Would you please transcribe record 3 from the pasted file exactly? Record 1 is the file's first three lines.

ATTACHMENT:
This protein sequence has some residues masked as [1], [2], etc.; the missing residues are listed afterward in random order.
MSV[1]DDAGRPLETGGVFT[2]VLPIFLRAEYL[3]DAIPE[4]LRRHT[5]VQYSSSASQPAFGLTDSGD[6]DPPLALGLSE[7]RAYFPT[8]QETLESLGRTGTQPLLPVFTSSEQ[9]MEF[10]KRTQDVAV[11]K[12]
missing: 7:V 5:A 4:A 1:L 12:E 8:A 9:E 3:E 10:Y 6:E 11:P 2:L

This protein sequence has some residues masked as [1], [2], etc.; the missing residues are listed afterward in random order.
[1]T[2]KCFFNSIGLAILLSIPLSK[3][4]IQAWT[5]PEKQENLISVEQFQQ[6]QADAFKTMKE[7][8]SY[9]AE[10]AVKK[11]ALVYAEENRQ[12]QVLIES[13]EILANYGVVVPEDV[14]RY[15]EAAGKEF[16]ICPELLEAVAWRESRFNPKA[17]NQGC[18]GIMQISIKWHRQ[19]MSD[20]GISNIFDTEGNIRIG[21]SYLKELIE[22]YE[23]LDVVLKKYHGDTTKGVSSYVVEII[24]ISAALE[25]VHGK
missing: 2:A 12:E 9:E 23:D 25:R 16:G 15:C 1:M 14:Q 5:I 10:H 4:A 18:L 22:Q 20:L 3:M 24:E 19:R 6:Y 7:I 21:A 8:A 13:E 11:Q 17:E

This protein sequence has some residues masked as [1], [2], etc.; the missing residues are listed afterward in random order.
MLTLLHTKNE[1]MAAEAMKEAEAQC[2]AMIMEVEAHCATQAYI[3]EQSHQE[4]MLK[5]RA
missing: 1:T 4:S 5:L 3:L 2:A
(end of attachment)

This protein sequence has some residues masked as [1], [2], etc.; the missing residues are listed afterward in random order.
MLTLLHTKNE[1]MAAEAMKEAEAQC[2]AMIMEVEAHCATQAYI[3]EQSHQE[4]MLK[5]RA
missing: 1:T 4:S 5:L 3:L 2:A